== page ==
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Sea level rise makes Florida ‘beach renourishment’ projects more frequent and expensive

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Sea level rise makes Florida ‘beach renourishment’ projects more frequent and expensive

May 30, 2024 | 7:00 am ET
By Craig Pittman
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Sea level rise makes Florida ‘beach renourishment’ projects more frequent and expensive
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U.S. Army Corps of Engineers Jacksonville District Commander Col. James L. Booth during a brief ceremony marking the start of the Duval County Shore Protection Project, which will cover 10 miles of beach with new sand at a cost to taxpayers of $32 million. (Photo by Mark Rankin, U.S. Army Corps of Engineers)

When my kids were little, they loved visiting the beach. They’d splash around, build sandcastles, and collect seashells.

But one afternoon, one of my boys let out a scream that brought me on the run. He’d picked up an impressive lightning whelk shell to add to his collection, but that turned out to be a mistake.

“It squirted me!” he hollered in surprise.

I pointed out the “foot” of the living creature that still occupied the shell. That’s what squirted you, I said. Then I suggested we take some pictures of the shell and put it back where he found it so this mollusk could mosey along the way it wanted.

I think of that story every time I hear about some Florida community that’s planning to “renourish” its beach by hauling in sand from somewhere else.

Beaches are more than just a party spot for Frankie and Annette, or a place to build sandcastles and collect shells (squirting or not). They’re part of a system of barrier islands that surround our state’s coastline like a team of bouncers outside a club. They serve as barriers to protect the mainland from crashing storms and their surges.

To do so means they must move around, waxing here, waning there. They’re pushed and pulled as the waves wash their sand this way and that. Scientists call this rope-a-dope routine “littoral drift.” Literally!

Like that whelk my son found, the barrier islands have a natural purpose that doesn’t necessarily match what we humans want.

This wasn’t a problem until we started building stuff on top of them, trying to cash in on the high-priced ocean view. Houses, shops, condos — none of those could move the way the islands did. They have to stay in one spot or they crumble.

Sea level rise makes Florida ‘beach renourishment’ projects more frequent and expensive
North Florida beaches. Credit: Florida State Parks

The barrier islands keep moving, which we foolish humans label “beach erosion.” We keep trying to bend nature to our will by trucking in lots of sand from somewhere else for millions of dollars.

The people who pay for it often don’t live anywhere near the water. Ever wonder where your tax dollars go? Like college kids on spring break, lots of them go to the beach — even if you don’t. “3,600 truckloads of sand: How Hillsboro Beach plans to beef up its eroded beach,” the South Florida Sun Sentinel said recently about one $5 million project.

“In fight against erosion, Pass-a-Grille Beach will get a multimillion-dollar influx of sand,” the Tampa Bay Business Journal announced.

Meanwhile, WJXT-TV reported, “Army Corps of Engineers launches 16-week renourishment project for Duval County beaches.” The cost of that project, which will dump new sand on 10 miles of beaches: $32 million.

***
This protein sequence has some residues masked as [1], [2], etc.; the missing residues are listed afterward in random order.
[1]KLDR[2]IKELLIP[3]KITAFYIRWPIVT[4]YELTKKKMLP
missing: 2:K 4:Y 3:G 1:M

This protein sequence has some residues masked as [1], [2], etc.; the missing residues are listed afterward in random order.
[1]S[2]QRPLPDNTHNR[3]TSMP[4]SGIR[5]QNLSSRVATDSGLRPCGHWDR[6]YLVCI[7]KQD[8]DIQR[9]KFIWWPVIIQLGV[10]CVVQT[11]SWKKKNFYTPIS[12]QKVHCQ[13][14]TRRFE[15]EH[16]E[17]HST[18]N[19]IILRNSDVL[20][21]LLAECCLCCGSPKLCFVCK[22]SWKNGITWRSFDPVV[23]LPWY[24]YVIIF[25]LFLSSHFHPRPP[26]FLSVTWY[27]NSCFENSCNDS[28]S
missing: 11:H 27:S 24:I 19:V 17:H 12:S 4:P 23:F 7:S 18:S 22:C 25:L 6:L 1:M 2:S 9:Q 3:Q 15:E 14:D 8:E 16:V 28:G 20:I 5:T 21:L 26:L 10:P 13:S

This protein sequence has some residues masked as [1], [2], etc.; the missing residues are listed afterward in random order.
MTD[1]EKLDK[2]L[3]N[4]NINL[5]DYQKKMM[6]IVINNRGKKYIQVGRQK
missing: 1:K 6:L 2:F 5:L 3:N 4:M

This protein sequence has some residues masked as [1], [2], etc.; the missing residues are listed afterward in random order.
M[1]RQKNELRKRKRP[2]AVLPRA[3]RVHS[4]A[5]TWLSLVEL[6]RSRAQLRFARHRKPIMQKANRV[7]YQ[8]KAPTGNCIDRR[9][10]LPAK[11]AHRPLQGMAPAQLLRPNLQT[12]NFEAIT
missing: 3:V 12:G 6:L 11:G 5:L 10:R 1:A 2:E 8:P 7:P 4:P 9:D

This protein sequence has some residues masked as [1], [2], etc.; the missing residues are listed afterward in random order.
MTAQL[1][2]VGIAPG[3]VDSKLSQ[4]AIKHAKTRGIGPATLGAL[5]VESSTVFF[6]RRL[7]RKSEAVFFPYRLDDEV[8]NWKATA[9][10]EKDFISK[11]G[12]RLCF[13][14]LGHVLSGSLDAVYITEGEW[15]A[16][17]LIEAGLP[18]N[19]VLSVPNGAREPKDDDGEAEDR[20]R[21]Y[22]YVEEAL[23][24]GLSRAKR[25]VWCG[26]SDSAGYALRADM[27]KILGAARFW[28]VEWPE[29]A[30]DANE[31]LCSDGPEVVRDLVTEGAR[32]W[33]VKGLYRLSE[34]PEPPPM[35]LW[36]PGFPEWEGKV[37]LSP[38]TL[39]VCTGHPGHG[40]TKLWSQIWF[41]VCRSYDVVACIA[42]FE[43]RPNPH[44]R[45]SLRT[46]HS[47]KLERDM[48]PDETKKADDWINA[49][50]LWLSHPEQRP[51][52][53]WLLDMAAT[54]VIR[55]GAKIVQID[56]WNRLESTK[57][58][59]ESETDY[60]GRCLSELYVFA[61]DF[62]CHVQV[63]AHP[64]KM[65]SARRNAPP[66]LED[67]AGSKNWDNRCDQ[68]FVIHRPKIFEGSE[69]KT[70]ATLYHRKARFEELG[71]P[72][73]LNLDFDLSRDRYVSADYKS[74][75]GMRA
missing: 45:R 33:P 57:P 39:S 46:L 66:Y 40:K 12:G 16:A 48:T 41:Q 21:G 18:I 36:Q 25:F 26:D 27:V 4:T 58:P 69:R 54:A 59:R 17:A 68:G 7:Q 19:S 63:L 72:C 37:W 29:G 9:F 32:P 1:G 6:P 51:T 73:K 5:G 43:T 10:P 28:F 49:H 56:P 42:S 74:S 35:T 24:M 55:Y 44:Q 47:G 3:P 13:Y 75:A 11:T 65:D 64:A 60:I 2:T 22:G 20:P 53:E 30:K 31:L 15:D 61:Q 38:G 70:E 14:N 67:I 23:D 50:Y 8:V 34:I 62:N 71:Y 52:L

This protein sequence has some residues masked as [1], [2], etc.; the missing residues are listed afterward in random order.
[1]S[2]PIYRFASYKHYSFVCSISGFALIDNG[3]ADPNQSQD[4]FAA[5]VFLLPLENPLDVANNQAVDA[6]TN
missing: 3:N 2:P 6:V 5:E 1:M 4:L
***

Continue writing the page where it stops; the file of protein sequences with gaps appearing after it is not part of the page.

The Corps, the government agency in charge of playing in such big sandboxes, always claims they’re “saving” the beach from disappearing. They aren’t, says Orrin Pilkey, a Duke University geology professor who’s an expert on beaches and barrier islands.

“We’re just saving a lot of people’s investments,” he told me.

It’s not cheap, either — especially these days, when our elected leaders keep calling in the Army to recreate a beach that just washed away.

“Treasure Coast governments have spent well over $100 million during the last five years on beach-renourishment work along our shorelines,” TCPalm.com noted in one editorial.

In a news story last month, the same paper laid out the problem in plain language: “Millions spent each year repairing beaches, only to have storms, erosion hit them again.”

I noticed these projects seem to be happening a lot more often than they used to, so I asked several experts about it. They said my observation was correct.

Sea level rise makes Florida ‘beach renourishment’ projects more frequent and expensive
Wayne Daltry, via subject

Once you could re-sand a Florida beach and you wouldn’t need to do it again for a decade or so, said Wayne Daltry, formerly the “smart growth” coordinator for Lee County. Not anymore. He summed up the reason in just three words.

“Nothing has changed from the futile and expensive sand rearrangement as the public agencies try to replace the littoral drift,” he told me, “except that it has gotten more expensive with sea level rise.”

With the hurricane season that starts Saturday predicted to be “extraordinary,” get ready to see lots more new sand washed away this summer.

A sandy Band-Aid

“I don’t like sand,” whines Anakin Skywalker in his pre-Vader form in Attack of the Clones. “It’s coarse and rough and irritating, and it gets everywhere.” (If only the Rebels had attacked him with a sand bomb, they would have beaten the Empire much more quickly.)

Unlike Darth, we Floridians loooooooove our sand. Twenty years ago, a state legislator told me, “Sand is to Florida what snow is to Colorado.”

Engineers have been using new sand to boost the size of beaches nationwide since 1922. That’s when Coney Island needed some “enhancement,” the way some fading Hollywood stars turn to plastic surgery to roll back their odometers.

Since then, from 1922 through May 2018, “more than 818 miles of beaches were restored using in excess of 1.5 billion cubic yards of material,” says the American Sand and Beach Preservation Association (more on them in a bit). “The total cost of these projects is estimated at $6.1 billion.”

Six years later, you can bet those numbers are considerably higher, especially since some places have had to be redone repeatedly.